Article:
Winter 2015-2016

Matt Williams and his daughter Sara Williams Flewelling grow MOFGA-certified organic grains in and around Linneus, Maine. English photos
Matt Williams with MOFGA’s John Chartier and two of Williams’ storage silos

By Jean English and John Chartier, MOFGA

Starting or transitioning to an organic farm on a small scale takes dedication – and a good education and great observation and marketing skills.

Going organic on hundreds of acres? That can be a significant financial and personal risk.

Increasingly, though, due to consumer demand, farmers in Aroostook County are experimenting and succeeding with organic potatoes and grains, despite the added risk of having a weedy field at first or being the butt of the local coffee shop jokes.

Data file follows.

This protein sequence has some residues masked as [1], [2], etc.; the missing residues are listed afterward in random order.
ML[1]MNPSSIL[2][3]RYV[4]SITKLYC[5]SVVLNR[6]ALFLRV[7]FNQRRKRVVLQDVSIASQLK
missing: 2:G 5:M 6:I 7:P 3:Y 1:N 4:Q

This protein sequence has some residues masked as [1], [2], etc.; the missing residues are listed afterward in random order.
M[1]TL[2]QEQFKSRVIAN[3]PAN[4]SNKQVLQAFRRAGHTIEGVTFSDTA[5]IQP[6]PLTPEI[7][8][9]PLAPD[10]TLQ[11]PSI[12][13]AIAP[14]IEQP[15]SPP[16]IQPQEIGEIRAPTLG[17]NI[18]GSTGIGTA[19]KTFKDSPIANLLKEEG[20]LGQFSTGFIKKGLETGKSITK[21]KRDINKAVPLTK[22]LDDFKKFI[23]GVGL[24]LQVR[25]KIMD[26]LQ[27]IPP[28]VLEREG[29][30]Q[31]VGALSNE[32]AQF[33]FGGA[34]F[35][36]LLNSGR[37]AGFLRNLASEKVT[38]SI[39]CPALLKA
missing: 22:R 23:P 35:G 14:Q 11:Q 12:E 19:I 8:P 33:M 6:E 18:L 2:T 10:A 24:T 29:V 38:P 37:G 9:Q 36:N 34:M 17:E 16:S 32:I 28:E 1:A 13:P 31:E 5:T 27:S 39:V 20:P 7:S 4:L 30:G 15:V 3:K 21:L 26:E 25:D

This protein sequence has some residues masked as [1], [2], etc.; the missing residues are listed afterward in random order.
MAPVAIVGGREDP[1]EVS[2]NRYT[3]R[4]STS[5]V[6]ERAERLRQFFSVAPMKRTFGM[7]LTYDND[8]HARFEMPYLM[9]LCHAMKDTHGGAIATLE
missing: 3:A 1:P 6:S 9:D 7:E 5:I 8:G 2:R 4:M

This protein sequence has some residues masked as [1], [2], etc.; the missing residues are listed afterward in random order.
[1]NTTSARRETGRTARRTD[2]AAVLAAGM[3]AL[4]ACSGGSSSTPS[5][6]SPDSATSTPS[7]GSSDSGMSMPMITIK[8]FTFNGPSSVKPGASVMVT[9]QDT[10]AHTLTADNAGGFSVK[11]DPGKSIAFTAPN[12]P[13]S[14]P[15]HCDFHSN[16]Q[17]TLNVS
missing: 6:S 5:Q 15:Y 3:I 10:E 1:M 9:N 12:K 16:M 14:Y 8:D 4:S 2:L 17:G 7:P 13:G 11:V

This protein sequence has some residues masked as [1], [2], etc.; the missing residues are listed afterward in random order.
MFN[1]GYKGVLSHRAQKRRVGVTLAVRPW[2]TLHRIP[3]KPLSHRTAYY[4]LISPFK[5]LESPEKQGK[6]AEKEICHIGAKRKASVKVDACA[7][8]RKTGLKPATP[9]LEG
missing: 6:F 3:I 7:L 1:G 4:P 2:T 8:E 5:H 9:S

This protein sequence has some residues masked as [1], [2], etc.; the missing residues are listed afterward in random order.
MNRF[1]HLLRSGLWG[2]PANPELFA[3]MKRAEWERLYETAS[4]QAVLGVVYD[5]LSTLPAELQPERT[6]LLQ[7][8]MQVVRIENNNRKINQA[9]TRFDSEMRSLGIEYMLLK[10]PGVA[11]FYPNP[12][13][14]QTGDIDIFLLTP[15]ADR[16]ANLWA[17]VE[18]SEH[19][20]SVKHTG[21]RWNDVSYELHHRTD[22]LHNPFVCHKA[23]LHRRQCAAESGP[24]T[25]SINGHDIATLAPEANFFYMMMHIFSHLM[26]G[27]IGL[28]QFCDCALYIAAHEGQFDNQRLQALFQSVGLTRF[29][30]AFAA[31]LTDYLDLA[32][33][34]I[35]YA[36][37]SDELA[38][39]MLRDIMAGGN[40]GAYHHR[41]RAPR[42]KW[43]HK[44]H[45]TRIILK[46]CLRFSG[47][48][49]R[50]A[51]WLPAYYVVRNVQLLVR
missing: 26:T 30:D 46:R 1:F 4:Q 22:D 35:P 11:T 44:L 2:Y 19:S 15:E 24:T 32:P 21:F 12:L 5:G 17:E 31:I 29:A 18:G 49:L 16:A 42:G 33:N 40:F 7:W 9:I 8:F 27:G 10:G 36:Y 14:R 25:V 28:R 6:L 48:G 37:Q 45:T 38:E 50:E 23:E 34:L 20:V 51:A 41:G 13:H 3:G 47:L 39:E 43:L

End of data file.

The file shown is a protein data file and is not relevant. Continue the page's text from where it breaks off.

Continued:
This article features three large farms in The County that are contributing to the 200 percent growth in organic grains there. Three years ago, three Aroostook County farms were growing a total of 325 acres of organic grain; in 2015, 10 farms were growing about 1,000 acres. Additionally, the farms featured here have invested or are investing in grain cleaning, drying and storing capabilities, which is critical to be able to sell at least a portion of the crop as food-grade (for human consumption). Food-grade brings more income than feed-grade (for livestock).

Aurora Mills & Farm

At Aurora Mills & Farm LLC in Linneus, Maine, near Houlton, Matt Williams and his daughter Sara Williams Flewelling grow MOFGA-certified organic grains on about 210 acres, including their home farm of 50 acres and other, rented land. The two do almost all the farming, and they store and mill all their grains, with employees working in their mill. They also process grain from contracted growers and combine grain for various growers.